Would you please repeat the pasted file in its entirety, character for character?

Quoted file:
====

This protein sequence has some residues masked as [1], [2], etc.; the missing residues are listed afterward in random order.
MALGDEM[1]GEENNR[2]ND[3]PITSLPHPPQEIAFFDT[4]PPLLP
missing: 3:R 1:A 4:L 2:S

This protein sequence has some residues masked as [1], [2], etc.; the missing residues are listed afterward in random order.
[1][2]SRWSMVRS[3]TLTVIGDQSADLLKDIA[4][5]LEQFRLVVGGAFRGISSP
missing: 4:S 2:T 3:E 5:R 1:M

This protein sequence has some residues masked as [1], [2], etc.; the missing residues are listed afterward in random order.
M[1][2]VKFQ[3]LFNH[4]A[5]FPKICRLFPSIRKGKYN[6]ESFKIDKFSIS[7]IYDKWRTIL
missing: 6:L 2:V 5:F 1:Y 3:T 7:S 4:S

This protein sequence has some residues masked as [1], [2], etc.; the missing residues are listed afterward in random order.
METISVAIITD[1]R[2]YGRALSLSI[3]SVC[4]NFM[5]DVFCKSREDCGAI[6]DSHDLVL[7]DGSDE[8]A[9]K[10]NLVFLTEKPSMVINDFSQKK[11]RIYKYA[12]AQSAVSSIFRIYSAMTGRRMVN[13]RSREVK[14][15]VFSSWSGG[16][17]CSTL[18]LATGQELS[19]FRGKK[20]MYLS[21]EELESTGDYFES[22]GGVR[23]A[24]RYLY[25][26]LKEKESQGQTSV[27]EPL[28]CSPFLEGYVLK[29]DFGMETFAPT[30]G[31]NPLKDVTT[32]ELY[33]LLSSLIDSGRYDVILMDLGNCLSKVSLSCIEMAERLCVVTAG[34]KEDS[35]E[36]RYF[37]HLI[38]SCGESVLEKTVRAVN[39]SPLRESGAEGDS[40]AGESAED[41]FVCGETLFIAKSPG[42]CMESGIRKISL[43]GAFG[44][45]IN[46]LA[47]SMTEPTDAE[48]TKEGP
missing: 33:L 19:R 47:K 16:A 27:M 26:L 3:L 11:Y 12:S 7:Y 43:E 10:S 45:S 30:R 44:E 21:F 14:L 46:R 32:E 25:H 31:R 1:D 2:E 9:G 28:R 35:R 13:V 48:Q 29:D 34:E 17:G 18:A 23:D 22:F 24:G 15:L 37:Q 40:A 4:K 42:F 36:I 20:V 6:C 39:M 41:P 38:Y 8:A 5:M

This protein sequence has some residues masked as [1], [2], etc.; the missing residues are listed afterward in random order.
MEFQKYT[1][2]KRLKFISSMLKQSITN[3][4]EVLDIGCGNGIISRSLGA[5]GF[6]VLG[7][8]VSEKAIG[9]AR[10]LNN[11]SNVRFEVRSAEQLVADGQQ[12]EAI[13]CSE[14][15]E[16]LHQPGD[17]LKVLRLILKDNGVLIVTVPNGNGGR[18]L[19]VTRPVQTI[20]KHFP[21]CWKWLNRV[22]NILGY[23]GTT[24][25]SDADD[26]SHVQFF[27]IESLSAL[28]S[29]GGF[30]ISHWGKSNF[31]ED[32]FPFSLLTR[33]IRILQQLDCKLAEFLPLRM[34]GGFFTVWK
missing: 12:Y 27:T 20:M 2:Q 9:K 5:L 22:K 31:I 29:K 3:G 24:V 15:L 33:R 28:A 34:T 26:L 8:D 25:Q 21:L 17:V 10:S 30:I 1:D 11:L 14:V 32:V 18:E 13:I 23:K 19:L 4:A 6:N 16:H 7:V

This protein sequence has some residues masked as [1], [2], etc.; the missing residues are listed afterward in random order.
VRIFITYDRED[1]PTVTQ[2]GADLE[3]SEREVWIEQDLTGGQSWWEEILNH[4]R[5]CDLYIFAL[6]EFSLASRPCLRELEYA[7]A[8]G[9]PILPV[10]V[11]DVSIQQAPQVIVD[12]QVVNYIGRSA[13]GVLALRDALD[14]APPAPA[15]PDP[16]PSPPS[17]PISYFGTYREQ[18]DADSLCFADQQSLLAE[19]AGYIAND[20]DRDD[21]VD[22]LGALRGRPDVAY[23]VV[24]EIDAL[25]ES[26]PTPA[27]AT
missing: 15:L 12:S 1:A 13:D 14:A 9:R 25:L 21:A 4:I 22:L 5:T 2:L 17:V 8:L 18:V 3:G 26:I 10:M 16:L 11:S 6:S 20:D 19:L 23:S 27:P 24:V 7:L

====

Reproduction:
This protein sequence has some residues masked as [1], [2], etc.; the missing residues are listed afterward in random order.
MALGDEM[1]GEENNR[2]ND[3]PITSLPHPPQEIAFFDT[4]PPLLP
missing: 3:R 1:A 4:L 2:S

This protein sequence has some residues masked as [1], [2], etc.; the missing residues are listed afterward in random order.
[1][2]SRWSMVRS[3]TLTVIGDQSADLLKDIA[4][5]LEQFRLVVGGAFRGISSP
missing: 4:S 2:T 3:E 5:R 1:M

This protein sequence has some residues masked as [1], [2], etc.; the missing residues are listed afterward in random order.
M[1][2]VKFQ[3]LFNH[4]A[5]FPKICRLFPSIRKGKYN[6]ESFKIDKFSIS[7]IYDKWRTIL
missing: 6:L 2:V 5:F 1:Y 3:T 7:S 4:S

This protein sequence has some residues masked as [1], [2], etc.; the missing residues are listed afterward in random order.
METISVAIITD[1]R[2]YGRALSLSI[3]SVC[4]NFM[5]DVFCKSREDCGAI[6]DSHDLVL[7]DGSDE[8]A[9]K[10]NLVFLTEKPSMVINDFSQKK[11]RIYKYA[12]AQSAVSSIFRIYSAMTGRRMVN[13]RSREVK[14][15]VFSSWSGG[16][17]CSTL[18]LATGQELS[19]FRGKK[20]MYLS[21]EELESTGDYFES[22]GGVR[23]A[24]RYLY[25][26]LKEKESQGQTSV[27]EPL[28]CSPFLEGYVLK[29]DFGMETFAPT[30]G[31]NPLKDVTT[32]ELY[33]LLSSLIDSGRYDVILMDLGNCLSKVSLSCIEMAERLCVVTAG[34]KEDS[35]E[36]RYF[37]HLI[38]SCGESVLEKTVRAVN[39]SPLRESGAEGDS[40]AGESAED[41]FVCGETLFIAKSPG[42]CMESGIRKISL[43]GAFG[44][45]IN[46]LA[47]SMTEPTDAE[48]TKEGP
missing: 33:L 19:R 47:K 16:A 27:M 26:L 3:L 11:Y 12:S 7:Y 43:E 10:S 45:S 30:R 44:E 21:F 14:L 46:R 32:E 25:H 31:R 1:D 2:E 9:G 28:R 35:R 13:V 48:Q 29:D 34:E 17:G 18:A 23:D 22:F 24:G 15:L 37:Q 40:A 4:K 42:F 36:I 20:V 6:C 39:M 41:P 38:Y 8:A 5:M

This protein sequence has some residues masked as [1], [2], etc.; the missing residues are listed afterward in random order.
MEFQKYT[1][2]KRLKFISSMLKQSITN[3][4]EVLDIGCGNGIISRSLGA[5]GF[6]VLG[7][8]VSEKAIG[9]AR[10]LNN[11]SNVRFEVRSAEQLVADGQQ[12]EAI[13]CSE[14][15]E[16]LHQPGD[17]LKVLRLILKDNGVLIVTVPNGNGGR[18]L[19]VTRPVQTI[20]KHFP[21]CWKWLNRV[22]NILGY[23]GTT[24][25]SDADD[26]SHVQFF[27]IESLSAL[28]S[29]GGF[30]ISHWGKSNF[31]ED[32]FPFSLLTR[33]IRILQQLDCKLAEFLPLRM[34]GGFFTVWK
missing: 12:Y 27:T 20:M 2:Q 9:K 5:L 22:K 31:I 29:K 3:G 24:V 15:L 33:R 28:A 34:T 26:L 8:D 25:Q 21:L 17:V 10:S 30:I 1:D 11:L 14:V 32:V 18:E 13:I 23:K 19:L 4:A 6:N 16:H 7:V

This protein sequence has some residues masked as [1], [2], etc.; the missing residues are listed afterward in random order.
VRIFITYDRED[1]PTVTQ[2]GADLE[3]SEREVWIEQDLTGGQSWWEEILNH[4]R[5]CDLYIFAL[6]EFSLASRPCLRELEYA[7]A[8]G[9]PILPV[10]V[11]DVSIQQAPQVIVD[12]QVVNYIGRSA[13]GVLALRDALD[14]APPAPA[15]PDP[16]PSPPS[17]PISYFGTYREQ[18]DADSLCFADQQSLLAE[19]AGYIAND[20]DRDD[21]VD[22]LGALRGRPDVAY[23]VV[24]EIDAL[25]ES[26]PTPA[27]AT
missing: 15:L 12:S 1:A 13:D 14:A 9:R 25:L 21:A 4:I 22:L 5:T 2:L 17:V 8:L 18:V 3:G 26:I 10:M 16:L 11:S 6:S 20:D 19:L 23:S 27:P 24:V 7:L